Application of Thiele/ Small Parameters

Hybrid Audio Technologies driver specifications are available by following this link.

Acoustics pioneers Neville Thiele and Richard Small developed a way to predict speaker performance and frequency response. These parameters are known collectively as “Thiele/ Small Parameters,” and are divided into physical characteristics and response parameters:

The Physical Characteristics of a speaker are:

Re: The D.C. resistance of the voice coil measured in Ohms.
Sd: The surface area of the speaker’s cone.
BL: The magnetic strength of the motor structure.
Mms: The total moving mass of the speaker including the small amount of air in front of and behind the cone.
Cms: The stiffness of the driver’s suspension
Rms: The losses due to the suspension.

The Thiele/Small Response Paramters are:

Re: The D.C. resistance of the voice coil measured in Ohms.
Sd: The surface area of the speaker.
Fs: The resonant frequency of the speaker.
Qes: The electrical “Q” of the speaker.
Qms: The mechanical “Q” of the speaker.
Qts: The total “Q” of the speaker.
Vas: The volume of air having the same acoustic compliance as the speaker’s suspension.

Enclosure Recommendations

The mechanical and electrical parameters of the majority of midrange and midbass drivers by Hybrid Audio Technologies are amenable to a variety of different installations and speaker locations. In a typical vehicular installation, Hybrid Audio Technologies recommends that these drivers be placed in an “infinitely large” enclosure, which is more notably known as “infinite baffle.”

Small sealed enclosures are not needed to be constructed, nor are typically recommended in most circumstances for any of Hybrid Audio’s midrange and midbass range of products (there are some minor exceptions, based upon application, intended use, power handling, and etc., please contact us for details). Hybrid Audio has also had great success incorporating its midrange and midbass drivers in dipole configuration (detailed below), transmission lines, and in larger vented enclosures.

In a typical installation, Hybrid Audio midrange and midbass products should be mounted with unrestricted access to airspace to ensure the speaker’s ability to effectively reproduce its wide frequency bandwidth. The reason why the speaker was designed in this way is highly empirical. When a speaker is mounted in a small closed box, it radiates as much energy forward of the cone as it does rearward of the cone. All speaker cones and dust caps (diaphragms) are a weak sound barrier at best, and the result of the high amount of energy being “pushed” into a small enclosure is the energy transmitting through to the outside of the cone (an additive phenomenon to the incidental wave). It is conjectured that this effect is most notable in the low hundreds of Hz region, where acoustical stuffing materials are ineffective and the internal dimensions are not small enough for the internal air volume to act as pure compliance. Consequently, Hybrid Audio has designed this speaker to work well without an enclosure, and as such, should not be significantly prone to enclosure back-pressure and sound coloration when placed infinitely baffled. The “infinitely large” enclosure, per se, improves spectral response and power response variation between high and low frequencies. And in the case where an infinite baffle operation is difficult or impossible to achieve in your car’s environment, we highly suggest the use of acoustic resistors (aperiodic membranes or trade name Variovents®) in sealed enclosures to help dissipate the back wave energy. If you absolutely must use a sealed enclosure, we recommend that you contact us for details and assistance in targeting a sealed enclosure volume applicable for your intended purpose. In all cases, the use of loosely-packed fibrous damping materials, such as fiberglass, Dacron, or long-fiber wool will also significantly improve the final installation, no matter what type of baffle and enclosure configuration is chosen.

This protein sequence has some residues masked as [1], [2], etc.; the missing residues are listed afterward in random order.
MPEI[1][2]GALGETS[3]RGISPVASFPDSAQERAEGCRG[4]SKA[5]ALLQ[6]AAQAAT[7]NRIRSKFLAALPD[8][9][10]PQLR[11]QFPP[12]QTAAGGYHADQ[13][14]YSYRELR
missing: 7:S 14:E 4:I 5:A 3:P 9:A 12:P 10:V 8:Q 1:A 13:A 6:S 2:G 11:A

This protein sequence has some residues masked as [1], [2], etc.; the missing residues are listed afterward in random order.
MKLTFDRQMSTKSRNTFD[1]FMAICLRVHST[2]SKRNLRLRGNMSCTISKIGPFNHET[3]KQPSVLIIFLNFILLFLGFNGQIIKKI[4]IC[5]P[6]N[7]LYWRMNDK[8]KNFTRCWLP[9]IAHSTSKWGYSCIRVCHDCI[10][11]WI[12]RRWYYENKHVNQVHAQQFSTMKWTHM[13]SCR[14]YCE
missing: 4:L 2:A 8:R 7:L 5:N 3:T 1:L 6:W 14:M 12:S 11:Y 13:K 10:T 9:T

Dipole Applications

While infinite baffle or resistive sealed enclosures are highly recommended for this driver, you might find that in the rare instance that the Legatia SE drivers can be placed in a completely open baffle, i.e. dipole. A word of caution: Legatia SE drivers mounted in an open baffle have to move more air than a similar Legatia SE driver mounted in a resistive sealed enclosure, or infinitely baffled, just simply for the fact that there’s a progressive acoustic short circuit between the front and back waves below the speaker’s resonance frequency (Fs) in the open baffle configuration. Great care must be taken in this instance because there is no acoustic compliance afforded in a dipole configuration, and the speaker will reach its mechanical limits much quicker (and will net increased distortion). However, in certain instances, a dipole-style midrange may work well in a vehicular installation, in that radiation from the rear of the baffle, having undergone enough phase shift as it comes around to the front, adds to the total sound at off-axis angles. Of great importance in the dipole midrange configuration is the setting up of crossovers and weighing the negative effects of distortion of elevated amplitude levels.

Continue to the next section.


Hybrid Audio Technologies Specifications and Parameters Spreadsheet (Google Sheets)Advanced System InstallationLesson One: Off-Axis ResponseLesson Two: Equalization of Pathlength DifferencesLesson Three: The Effect of HRTF, ITD, and IIDLesson Four: Point-SourcingLesson Five: ReferenceMounting Baffle ConsiderationsCrossoversTime CorrectionAcoustic TreatmentAcoustic TreatmentConclusion